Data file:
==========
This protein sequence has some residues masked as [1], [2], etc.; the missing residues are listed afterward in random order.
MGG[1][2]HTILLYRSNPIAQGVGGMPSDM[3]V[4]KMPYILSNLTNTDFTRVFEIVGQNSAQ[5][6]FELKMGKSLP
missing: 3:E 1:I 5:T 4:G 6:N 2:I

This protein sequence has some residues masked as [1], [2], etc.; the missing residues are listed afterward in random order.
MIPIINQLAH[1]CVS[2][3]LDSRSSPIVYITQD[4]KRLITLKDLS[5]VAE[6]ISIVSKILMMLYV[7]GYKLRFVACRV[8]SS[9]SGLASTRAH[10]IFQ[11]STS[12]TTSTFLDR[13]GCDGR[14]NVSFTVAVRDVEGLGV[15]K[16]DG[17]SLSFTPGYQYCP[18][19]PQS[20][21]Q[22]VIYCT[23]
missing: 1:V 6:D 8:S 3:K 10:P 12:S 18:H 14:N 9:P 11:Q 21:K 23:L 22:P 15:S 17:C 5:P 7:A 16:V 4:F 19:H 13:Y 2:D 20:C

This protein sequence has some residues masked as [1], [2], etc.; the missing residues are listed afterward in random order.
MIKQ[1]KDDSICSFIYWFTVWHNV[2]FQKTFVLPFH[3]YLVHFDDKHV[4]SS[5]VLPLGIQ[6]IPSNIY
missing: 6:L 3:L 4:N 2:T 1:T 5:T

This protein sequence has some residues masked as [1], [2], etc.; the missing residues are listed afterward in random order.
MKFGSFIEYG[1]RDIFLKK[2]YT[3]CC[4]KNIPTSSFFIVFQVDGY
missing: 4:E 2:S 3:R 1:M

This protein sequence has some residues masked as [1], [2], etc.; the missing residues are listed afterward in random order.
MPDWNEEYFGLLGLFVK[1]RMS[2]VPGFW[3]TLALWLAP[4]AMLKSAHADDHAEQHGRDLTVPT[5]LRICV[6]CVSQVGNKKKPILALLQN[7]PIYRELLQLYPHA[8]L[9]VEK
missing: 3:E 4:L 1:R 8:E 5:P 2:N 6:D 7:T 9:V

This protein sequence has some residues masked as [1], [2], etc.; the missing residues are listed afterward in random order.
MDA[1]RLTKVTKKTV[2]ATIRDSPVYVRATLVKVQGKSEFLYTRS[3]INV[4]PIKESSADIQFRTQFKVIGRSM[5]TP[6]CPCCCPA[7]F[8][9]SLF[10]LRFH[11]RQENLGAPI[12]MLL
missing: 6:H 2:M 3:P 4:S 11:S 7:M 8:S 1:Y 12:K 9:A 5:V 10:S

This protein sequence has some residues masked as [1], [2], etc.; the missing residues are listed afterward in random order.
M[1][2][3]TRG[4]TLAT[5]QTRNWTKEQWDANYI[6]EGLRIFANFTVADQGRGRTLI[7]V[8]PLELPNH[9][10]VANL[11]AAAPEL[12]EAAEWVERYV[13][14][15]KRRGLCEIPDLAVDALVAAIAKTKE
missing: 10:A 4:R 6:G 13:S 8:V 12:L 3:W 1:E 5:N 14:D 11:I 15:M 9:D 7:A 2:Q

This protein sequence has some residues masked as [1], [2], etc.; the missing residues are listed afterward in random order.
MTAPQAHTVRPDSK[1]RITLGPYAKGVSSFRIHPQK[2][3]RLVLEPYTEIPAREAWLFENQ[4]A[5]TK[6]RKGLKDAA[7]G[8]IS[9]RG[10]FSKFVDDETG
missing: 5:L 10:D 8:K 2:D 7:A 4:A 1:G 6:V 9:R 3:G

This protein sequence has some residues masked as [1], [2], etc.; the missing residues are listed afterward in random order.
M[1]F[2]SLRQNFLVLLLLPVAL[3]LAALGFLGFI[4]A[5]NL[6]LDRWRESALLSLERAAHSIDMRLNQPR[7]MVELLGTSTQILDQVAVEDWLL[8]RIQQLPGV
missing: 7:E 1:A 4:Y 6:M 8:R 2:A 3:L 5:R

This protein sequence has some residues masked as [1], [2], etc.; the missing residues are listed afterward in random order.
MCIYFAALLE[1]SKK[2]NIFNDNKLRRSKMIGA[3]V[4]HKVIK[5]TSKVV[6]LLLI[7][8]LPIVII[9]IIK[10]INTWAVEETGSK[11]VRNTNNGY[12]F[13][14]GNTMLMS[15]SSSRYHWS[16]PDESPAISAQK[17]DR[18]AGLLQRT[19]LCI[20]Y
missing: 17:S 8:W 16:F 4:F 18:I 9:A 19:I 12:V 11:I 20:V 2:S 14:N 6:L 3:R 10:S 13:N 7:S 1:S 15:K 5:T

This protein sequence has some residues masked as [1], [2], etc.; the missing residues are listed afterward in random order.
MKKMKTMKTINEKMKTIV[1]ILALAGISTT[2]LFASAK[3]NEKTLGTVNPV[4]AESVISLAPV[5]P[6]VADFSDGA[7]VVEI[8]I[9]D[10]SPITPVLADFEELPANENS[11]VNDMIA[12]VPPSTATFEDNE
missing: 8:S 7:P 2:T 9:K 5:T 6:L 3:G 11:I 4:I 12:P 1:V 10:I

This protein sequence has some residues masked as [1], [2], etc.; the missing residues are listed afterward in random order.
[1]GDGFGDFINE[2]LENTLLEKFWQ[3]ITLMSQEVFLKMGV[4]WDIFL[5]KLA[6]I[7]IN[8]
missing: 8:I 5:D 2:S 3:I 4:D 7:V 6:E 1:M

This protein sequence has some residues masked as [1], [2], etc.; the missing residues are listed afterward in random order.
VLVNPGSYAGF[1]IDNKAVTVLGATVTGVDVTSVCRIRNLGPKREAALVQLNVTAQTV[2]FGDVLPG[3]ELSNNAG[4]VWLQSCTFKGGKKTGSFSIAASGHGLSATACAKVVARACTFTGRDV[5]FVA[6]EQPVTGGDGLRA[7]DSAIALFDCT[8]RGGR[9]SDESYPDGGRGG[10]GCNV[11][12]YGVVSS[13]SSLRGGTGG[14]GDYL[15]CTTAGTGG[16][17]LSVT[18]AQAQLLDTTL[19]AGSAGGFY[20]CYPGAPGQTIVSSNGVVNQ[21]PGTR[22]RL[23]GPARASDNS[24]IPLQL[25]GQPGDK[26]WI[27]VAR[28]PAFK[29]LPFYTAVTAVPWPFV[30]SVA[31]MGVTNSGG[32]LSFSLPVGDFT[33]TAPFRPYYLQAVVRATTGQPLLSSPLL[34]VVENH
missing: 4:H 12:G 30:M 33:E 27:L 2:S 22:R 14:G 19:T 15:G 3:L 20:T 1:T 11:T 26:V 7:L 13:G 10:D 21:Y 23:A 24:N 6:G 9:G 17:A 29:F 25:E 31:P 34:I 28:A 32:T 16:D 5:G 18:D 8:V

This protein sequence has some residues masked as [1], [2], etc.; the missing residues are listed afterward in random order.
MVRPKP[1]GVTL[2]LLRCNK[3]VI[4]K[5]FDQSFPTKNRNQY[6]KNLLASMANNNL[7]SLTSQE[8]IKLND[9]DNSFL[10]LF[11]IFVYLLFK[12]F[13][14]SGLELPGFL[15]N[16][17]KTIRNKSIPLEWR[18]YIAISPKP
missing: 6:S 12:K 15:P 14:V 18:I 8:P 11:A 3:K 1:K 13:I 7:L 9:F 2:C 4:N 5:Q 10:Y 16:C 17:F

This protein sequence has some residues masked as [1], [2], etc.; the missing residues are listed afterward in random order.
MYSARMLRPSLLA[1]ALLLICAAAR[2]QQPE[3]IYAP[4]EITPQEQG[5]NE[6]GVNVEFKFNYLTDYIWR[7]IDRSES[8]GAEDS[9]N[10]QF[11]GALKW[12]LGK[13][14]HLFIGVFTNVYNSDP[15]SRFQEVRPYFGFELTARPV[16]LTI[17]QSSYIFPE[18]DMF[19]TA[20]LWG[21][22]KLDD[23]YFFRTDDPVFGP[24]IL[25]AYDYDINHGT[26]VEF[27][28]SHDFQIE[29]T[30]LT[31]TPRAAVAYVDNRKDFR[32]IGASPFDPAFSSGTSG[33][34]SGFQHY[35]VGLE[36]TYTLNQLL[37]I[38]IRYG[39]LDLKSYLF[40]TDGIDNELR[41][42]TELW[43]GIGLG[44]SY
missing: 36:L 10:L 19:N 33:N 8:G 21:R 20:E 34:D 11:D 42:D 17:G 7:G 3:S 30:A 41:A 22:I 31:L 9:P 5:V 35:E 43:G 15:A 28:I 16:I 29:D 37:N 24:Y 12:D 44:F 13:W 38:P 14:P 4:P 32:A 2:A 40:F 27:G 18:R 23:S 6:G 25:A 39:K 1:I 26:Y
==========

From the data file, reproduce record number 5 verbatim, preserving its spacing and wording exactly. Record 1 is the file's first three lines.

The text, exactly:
This protein sequence has some residues masked as [1], [2], etc.; the missing residues are listed afterward in random order.
MPDWNEEYFGLLGLFVK[1]RMS[2]VPGFW[3]TLALWLAP[4]AMLKSAHADDHAEQHGRDLTVPT[5]LRICV[6]CVSQVGNKKKPILALLQN[7]PIYRELLQLYPHA[8]L[9]VEK
missing: 3:E 4:L 1:R 8:E 5:P 2:N 6:D 7:T 9:V